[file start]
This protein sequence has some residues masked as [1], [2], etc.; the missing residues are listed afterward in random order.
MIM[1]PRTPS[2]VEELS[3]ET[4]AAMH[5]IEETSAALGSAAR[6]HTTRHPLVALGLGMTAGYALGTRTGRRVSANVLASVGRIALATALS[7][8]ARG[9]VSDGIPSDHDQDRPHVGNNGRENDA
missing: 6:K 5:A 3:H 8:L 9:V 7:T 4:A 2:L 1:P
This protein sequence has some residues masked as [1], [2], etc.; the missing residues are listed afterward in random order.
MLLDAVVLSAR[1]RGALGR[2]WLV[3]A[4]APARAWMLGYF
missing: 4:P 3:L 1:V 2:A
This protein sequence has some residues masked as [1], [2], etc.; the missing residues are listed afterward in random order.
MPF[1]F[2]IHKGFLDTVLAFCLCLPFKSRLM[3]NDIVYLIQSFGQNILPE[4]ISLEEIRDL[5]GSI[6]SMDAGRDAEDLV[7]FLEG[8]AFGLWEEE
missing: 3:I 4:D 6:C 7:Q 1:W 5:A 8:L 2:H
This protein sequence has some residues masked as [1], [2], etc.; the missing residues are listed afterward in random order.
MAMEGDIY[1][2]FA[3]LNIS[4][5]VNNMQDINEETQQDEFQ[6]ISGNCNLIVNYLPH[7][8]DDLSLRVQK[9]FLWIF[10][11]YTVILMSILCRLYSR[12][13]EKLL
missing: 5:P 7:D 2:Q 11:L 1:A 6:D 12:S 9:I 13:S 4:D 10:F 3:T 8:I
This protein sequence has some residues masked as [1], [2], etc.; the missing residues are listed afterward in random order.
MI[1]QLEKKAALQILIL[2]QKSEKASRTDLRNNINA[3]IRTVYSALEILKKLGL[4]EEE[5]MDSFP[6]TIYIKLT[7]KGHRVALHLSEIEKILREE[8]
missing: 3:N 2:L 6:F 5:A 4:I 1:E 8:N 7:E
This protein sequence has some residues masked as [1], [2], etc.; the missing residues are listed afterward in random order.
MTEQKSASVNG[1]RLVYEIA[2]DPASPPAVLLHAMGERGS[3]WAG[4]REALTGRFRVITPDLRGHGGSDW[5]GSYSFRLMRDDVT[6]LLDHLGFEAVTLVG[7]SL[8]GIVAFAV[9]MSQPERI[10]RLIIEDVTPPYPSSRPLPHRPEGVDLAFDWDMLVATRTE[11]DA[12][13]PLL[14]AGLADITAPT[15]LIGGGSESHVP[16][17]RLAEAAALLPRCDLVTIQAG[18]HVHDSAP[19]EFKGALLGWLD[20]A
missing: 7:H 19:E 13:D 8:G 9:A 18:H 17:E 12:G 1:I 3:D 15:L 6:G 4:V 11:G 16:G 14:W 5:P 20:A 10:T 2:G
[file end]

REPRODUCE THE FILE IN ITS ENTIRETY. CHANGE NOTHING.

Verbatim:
This protein sequence has some residues masked as [1], [2], etc.; the missing residues are listed afterward in random order.
MIM[1]PRTPS[2]VEELS[3]ET[4]AAMH[5]IEETSAALGSAAR[6]HTTRHPLVALGLGMTAGYALGTRTGRRVSANVLASVGRIALATALS[7][8]ARG[9]VSDGIPSDHDQDRPHVGNNGRENDA
missing: 6:K 5:A 3:H 8:L 9:V 7:T 4:A 2:L 1:P
This protein sequence has some residues masked as [1], [2], etc.; the missing residues are listed afterward in random order.
MLLDAVVLSAR[1]RGALGR[2]WLV[3]A[4]APARAWMLGYF
missing: 4:P 3:L 1:V 2:A
This protein sequence has some residues masked as [1], [2], etc.; the missing residues are listed afterward in random order.
MPF[1]F[2]IHKGFLDTVLAFCLCLPFKSRLM[3]NDIVYLIQSFGQNILPE[4]ISLEEIRDL[5]GSI[6]SMDAGRDAEDLV[7]FLEG[8]AFGLWEEE
missing: 3:I 4:D 6:C 7:Q 1:W 5:A 8:L 2:H
This protein sequence has some residues masked as [1], [2], etc.; the missing residues are listed afterward in random order.
MAMEGDIY[1][2]FA[3]LNIS[4][5]VNNMQDINEETQQDEFQ[6]ISGNCNLIVNYLPH[7][8]DDLSLRVQK[9]FLWIF[10][11]YTVILMSILCRLYSR[12][13]EKLL
missing: 5:P 7:D 2:Q 11:L 1:A 6:D 12:S 9:I 13:S 4:D 10:F 3:T 8:I
This protein sequence has some residues masked as [1], [2], etc.; the missing residues are listed afterward in random order.
MI[1]QLEKKAALQILIL[2]QKSEKASRTDLRNNINA[3]IRTVYSALEILKKLGL[4]EEE[5]MDSFP[6]TIYIKLT[7]KGHRVALHLSEIEKILREE[8]
missing: 3:N 2:L 6:F 5:A 4:I 1:E 8:N 7:E
This protein sequence has some residues masked as [1], [2], etc.; the missing residues are listed afterward in random order.
MTEQKSASVNG[1]RLVYEIA[2]DPASPPAVLLHAMGERGS[3]WAG[4]REALTGRFRVITPDLRGHGGSDW[5]GSYSFRLMRDDVT[6]LLDHLGFEAVTLVG[7]SL[8]GIVAFAV[9]MSQPERI[10]RLIIEDVTPPYPSSRPLPHRPEGVDLAFDWDMLVATRTE[11]DA[12][13]PLL[14]AGLADITAPT[15]LIGGGSESHVP[16][17]RLAEAAALLPRCDLVTIQAG[18]HVHDSAP[19]EFKGALLGWLD[20]A
missing: 7:H 19:E 13:D 8:G 9:A 18:H 17:E 12:G 1:I 3:D 15:L 6:G 4:V 11:G 16:G 14:W 5:P 20:A 10:T 2:G